13. A semiconductor device as set forth in claim 6, wherein said bonding layer is Ti.
14. A semiconductor device as set forth in claim 6, wherein:
said substrate is a GaAs substrate; and
said plurality of metal layers comprising the inductor is Au.
15. A semiconductor device having an inductor as set forth in claim 6, wherein
said substrate is a semiconductor substrate;
a second insulation layer is formed between said substrate and said first metal film; and
said first insulation layer has an opening positioned above said first metal film, covers a circumference of said first metal film and continuously extends over said second insulation layer from the circumference.
16. A semiconductor device having an inductance as set forth in claim 15, wherein said substrate is a GaAs substrate.
17. A semiconductor device having an inductance as set forth in claim 16, wherein said first and second insulating layers are formed by silicon nitride.
18. A semiconductor device having an inductor as set forth in claim 6, wherein said substrate is a semi-insulating semiconductor substrate.
19. A semiconductor device having an inductance as set forth in claim 18, wherein a first insulation layer is formed by silicon nitride.
20. A semiconductor device having an inductance as set forth in claim 6, wherein said first metal film and second metal film are formed in a spiral shape on the surface of the substrate to compose the inductance.
Description
BACKGROUND OF THE INVENTION

[0001] 1. Field of the Invention

[0002] The present invention relates to a semiconductor device having an inducer, more particularly relates to a GaAs MMIC (monolithic microwave integrated circuit) or other semiconductor device having an inductor comprised of metal and a method of producing the same.

[0003] 2. Description of the Related Art

[0004] As shown in the cross-sectional view of FIG. 11, an inductance element (inductor) 100 mounted, for example, in a GaAs MMIC has been formed by patterning a stacked film of a bonding film 106 such as a Ti film for preventing delamination and an Au layer 108 in a spiral shape as shown in FIG. 10 on an insulating film 104 on a semiconductor substrate 102.

[0005] In the inductor 100, however, the strength against collapse and delamination depends on the bonding strength at the interface between the insulating film 104 and the metal film (bonding film) 106, so there has been the disadvantage of susceptability to an externally imposed force.

[0006] In such an inductor structure, to improve the above strength, it is effective to increase the contact area of the insulating film 104 and the bonding film 106.

[0007] In this method, however, as shown in FIGS. 10 and 11, there is the disadvantage that when the width a of a line comprising the inductor 100 increases, the area occupied by the inductor 100 as a whole increases.

[0008] The area of an inductor is inherently larger than that of a transistor etc. Inductors are often used for grounding the input and output in an MMIC etc. Therefore, reduction of the area occupied by an inductor is strongly desired when reducing the size of MMICs.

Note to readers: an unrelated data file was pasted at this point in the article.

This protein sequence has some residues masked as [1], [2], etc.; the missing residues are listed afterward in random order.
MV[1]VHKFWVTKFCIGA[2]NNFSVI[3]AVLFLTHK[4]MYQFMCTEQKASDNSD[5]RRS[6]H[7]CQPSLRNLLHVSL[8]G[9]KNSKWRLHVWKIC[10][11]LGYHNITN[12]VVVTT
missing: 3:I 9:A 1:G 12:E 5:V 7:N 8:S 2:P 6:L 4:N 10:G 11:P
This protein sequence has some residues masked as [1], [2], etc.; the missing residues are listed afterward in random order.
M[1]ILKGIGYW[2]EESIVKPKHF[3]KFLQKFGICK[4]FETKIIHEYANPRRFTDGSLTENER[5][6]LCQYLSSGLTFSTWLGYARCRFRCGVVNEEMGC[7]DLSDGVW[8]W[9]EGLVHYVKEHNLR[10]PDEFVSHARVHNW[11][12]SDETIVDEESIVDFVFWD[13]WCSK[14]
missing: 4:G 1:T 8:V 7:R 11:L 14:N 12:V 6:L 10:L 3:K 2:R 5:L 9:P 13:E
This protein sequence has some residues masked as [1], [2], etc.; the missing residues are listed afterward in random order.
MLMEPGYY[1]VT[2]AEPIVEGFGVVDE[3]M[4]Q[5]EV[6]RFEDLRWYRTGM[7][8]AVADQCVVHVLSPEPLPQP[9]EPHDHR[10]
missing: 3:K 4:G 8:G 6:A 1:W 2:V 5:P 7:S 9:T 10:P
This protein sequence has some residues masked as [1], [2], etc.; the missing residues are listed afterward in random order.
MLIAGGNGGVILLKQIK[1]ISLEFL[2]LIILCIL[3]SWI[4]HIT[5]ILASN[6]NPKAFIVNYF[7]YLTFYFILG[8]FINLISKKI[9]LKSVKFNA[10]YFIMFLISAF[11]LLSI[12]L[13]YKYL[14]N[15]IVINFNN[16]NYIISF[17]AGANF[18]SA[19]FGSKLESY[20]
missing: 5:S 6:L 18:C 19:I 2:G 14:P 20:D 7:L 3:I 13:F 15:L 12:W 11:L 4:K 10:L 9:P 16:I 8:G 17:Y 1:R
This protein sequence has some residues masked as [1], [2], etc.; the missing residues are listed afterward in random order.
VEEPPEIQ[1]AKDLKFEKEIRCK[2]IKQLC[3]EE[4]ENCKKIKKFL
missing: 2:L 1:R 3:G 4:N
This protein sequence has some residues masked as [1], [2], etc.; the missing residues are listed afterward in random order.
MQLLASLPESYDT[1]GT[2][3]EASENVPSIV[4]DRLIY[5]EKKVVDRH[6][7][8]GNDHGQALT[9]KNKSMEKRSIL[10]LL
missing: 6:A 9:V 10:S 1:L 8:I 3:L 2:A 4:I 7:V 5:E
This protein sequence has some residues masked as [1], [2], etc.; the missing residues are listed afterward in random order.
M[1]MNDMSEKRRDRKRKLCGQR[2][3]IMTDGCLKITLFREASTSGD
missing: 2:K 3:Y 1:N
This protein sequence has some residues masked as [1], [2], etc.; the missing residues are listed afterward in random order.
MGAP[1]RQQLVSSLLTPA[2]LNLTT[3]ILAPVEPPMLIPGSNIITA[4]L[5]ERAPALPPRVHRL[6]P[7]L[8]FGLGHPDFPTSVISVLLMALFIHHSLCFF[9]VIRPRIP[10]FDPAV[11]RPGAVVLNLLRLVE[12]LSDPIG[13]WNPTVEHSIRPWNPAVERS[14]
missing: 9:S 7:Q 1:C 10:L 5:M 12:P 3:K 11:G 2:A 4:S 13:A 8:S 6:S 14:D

[0009] The above measures for prevention of delamination of an inductor by increasing the contact area is not preferable since it runs counter to the desire of reducing the area occupied by the inductor.

SUMMARY OF THE INVENTION

[0010] An object of the present invention is to provide a semiconductor device structured to be able to prevent collapse and delamination of an inductor without increasing an occupied area or to further reduce the area of the inductor while preventing the collapse and delamination, and a method of producing the same.

[0011] A semiconductor device of the present invention comprises a semiconductor device having an inductor on a first insulating layer on a semiconductor substrate, wherein said inductor is comprised of a plurality of metal layers stacked on said first insulating layer; a second insulating layer extends from said first insulating layer on an end portion of a lower-most metal layer among said plurality of metal layers; and other metal layers comprising said inductor are formed contacting an upper surface portion of the lower-most metal layer not covered with said second insulating layer.

[0012] The lower-most metal layer is preferably formed on said first insulating layer via a bonding layer.

[0013] In a semiconductor device having such a structure and method of producing the same, the lower-most layer functions as a so-called anchor portion of the inductor. Namely, since an end portion of the lower-most layer is pressed down by a second interlayer insulating film, the force applied from the outside is not directly imposed on the metal-insulating film interface beneath it. As a result, the externally imposed force rather acts to cause delamination at the interface between other metal layer above it and the lower-most layer. The interface is a metal-metal bond which is stronger than a metal-insulating film interface. Therefore, an inductor in a semiconductor device having the above configuration has greater strength against collapse and delamination than an inductor of the conventional structure where the external force acts directly on the metal-insulating film interface.